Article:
To answer your question, a few days ago a friend was talking about going to Mexicali and wondering about the city - what to do, what to eat. This conversation sparked my memory of a visit to it last year, where, I noticed the very large large (and bewildering to a new visitor) number of Chinese restaurants. Unfortunately, time and business obligations did not let us try any of them and I have always regretted the lost opportunity.
So, my post was supposed to ask for restaurant recommendations, but my hopscotch train of thought led my fingers to typing about what I had been told about the history of the Chinese-to-Mexico immigration (Chinese food, Mexican food, Chinese history, Mexican, all good and interesting.)
Now I am hungry.
For more information: a paperback, China en las Californias (Hu-DeHart, Preciado Llamas, González Félix, and Velázquez Morales, authors), Colección Divulgación, Conaculta/CECUT, Tijuana, 2002, 128pp. ISBN 970-18-8303-9. Four papers in Spanish presented at the symposium of 26 October 2001.
Therein we learn that the Chinese in Mexico did indeed concentrate around the railroad lines throughout Mexico -- because their shops received both goods and customers that way. Also that many of our Chinese landed in San Francisco and were conducted under guard to Mexicali.
The first Chinese in Baja landed in Ensenada as part of a wave of immigration that began in the 1880s and which made landfall also in La Paz and Guaymas. (I'm going to try to attach a photo circa 1945 of the Yun Kui general store of Ensenada, which received the third business license to be issued by the federal territory, circa 1890.) The Chinese population of Mexicali began in the 1910s, when Harrison Gray Otis and Harry Chandler thought they'd make some money sharecropping cotton: they pulled strings to bring Chinese down from San Francisco but, at the same time, many of their tenant-farmers were Chinese and they imported their own workforce in directly, through Ensenada.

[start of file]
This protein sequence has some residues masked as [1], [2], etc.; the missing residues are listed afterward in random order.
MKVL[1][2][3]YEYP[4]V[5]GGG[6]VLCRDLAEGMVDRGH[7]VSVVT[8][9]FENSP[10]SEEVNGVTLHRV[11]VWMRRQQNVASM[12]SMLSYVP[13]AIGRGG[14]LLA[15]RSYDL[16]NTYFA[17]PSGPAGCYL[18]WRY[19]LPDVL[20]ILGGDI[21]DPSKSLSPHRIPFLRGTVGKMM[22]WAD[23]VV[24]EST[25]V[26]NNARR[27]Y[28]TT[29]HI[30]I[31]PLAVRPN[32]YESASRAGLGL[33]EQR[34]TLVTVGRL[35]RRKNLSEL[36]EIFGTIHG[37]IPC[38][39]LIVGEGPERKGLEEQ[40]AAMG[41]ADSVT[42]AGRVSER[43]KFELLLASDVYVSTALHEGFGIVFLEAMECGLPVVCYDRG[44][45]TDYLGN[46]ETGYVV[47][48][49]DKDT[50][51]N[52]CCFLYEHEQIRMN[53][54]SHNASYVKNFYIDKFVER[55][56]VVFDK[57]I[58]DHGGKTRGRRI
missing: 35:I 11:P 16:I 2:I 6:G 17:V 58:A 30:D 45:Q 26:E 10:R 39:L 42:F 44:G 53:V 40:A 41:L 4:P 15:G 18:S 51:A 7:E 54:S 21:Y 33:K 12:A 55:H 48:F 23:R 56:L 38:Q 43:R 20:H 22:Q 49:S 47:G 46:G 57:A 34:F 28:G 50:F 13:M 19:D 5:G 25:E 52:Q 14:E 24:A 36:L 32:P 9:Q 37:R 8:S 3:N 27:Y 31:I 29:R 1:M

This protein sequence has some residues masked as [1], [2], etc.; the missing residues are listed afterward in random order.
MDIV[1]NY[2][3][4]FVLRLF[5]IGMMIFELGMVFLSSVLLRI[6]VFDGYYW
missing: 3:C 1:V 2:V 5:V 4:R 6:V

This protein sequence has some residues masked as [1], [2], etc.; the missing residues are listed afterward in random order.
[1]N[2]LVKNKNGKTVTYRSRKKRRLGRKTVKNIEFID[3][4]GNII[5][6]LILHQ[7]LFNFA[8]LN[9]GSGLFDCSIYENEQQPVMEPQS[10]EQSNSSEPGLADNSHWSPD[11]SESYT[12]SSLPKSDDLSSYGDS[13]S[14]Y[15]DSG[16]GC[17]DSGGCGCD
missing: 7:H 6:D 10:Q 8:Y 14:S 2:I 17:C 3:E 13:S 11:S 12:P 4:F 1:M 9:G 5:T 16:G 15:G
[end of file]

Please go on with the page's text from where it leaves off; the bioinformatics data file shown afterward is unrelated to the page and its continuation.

The Chinese food here in Baja is not a Sino-Mex fusion, it is garden-variety Cantonese because that is where our Chinese emigrated from. To this day I find new arrivals from Kwantung Province working in these restaurants. Their immigration papers are being sponsored by the owners, distant family members.
The reason for the large number of Chinese restaurants in Mexicali dates back to the nationalist movement of the 1930s. Chinese throughout the country were being lynched or run out of town; the federal territory of Baja California was the one part of the country they were being tolerated. (And that only as a matter of degree, since Mexicali had its own nationalist "hate" groups.) It was easier for the Chinese fleeing the interior of Mexico to hop a train and get off in Mexicali than it was to take a ferry from Guaymas or Mazatlán to La Paz.
The "comida china estilo Mexicali" that I've had in Mexicali, Tijuana, and Ensenada has all been much of a muchness -- almost identical stir-frys heavy on the vegetables and sauced with cornstarch -- so it's hard to recommend one place over another. I have been told by people who know Mexicali far better than I do that it does have a few places better than the rest ... and yet ... no one has ever offered me the name of any of those places...
Rincon de Panchito is one of the better places in Mexicali. Yes it is Cantonese, question is, is it Cantonese or American-Cantonese with a Mexican fusion?
Certainly there are Mexican elements that have been fused. Chiles gueros covered with star anise, instead of pico de gallo? The use of chipotle chiles in a stir fry is definitely not Cantonese.Mexican chiles are used in many dishes, and I feel this is different from the Americanized Cantonese we grew up on here in the US.
Thanks for the book recommendation.
- The original comment has been removed